What's changed under Obamacare?
The Affordable Care Act of 2010, President Barack Obama's landmark health reform law, has transformed America's health insurance landscape.
Thanks to the bill's densely woven tapestry of provisions, many Americans are receiving better care and more value for their health care dollar.
While Obamacare has continued to generate a lot of noise in the halls of Congress, major changes in the way we insure the nation's health have quietly been moving into place. As the president promised, established, or grandfathered, policies have largely been spared the makeover.
Health care experts such as Gerald Kominski, director of UCLA's Center for Health Policy Research, say health insurance reform was long overdue.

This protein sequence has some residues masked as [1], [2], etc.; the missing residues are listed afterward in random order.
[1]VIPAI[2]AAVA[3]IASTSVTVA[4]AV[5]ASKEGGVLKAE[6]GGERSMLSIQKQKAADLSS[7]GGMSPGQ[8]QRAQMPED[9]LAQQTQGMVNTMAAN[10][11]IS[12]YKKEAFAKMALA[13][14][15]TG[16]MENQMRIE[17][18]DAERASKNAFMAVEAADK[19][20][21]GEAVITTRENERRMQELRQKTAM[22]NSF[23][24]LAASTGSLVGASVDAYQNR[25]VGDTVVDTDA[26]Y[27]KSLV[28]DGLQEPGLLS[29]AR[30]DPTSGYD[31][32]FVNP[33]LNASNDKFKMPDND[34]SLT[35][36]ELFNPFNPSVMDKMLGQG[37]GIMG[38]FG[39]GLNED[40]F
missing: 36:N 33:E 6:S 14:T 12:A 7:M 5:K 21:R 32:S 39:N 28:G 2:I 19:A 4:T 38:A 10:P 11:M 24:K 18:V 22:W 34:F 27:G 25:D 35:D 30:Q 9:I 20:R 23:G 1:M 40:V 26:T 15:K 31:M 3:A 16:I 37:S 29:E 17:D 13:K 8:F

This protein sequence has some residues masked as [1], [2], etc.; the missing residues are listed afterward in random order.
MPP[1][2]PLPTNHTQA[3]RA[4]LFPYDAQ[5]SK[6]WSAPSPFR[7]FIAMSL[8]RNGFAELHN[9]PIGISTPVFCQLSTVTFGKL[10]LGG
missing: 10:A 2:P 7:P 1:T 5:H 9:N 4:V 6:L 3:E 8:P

"Having lived through 20 years of advances in health care but not any significant advances in dealing with the chronic problem of just the unacceptably high rate of uninsured (people) in the United States, at least we're moving forward," he says.
How much have things changed compared to just four years ago? We asked Kominski to join two Washington, D.C.-based health care experts -- Deborah Chollet, manager of health insurance research at Mathematica Policy Research, and Sabrina Corlette, research professor at Georgetown University's Health Policy Institute -- to make a then-and-now assessment, looking at seven major reforms.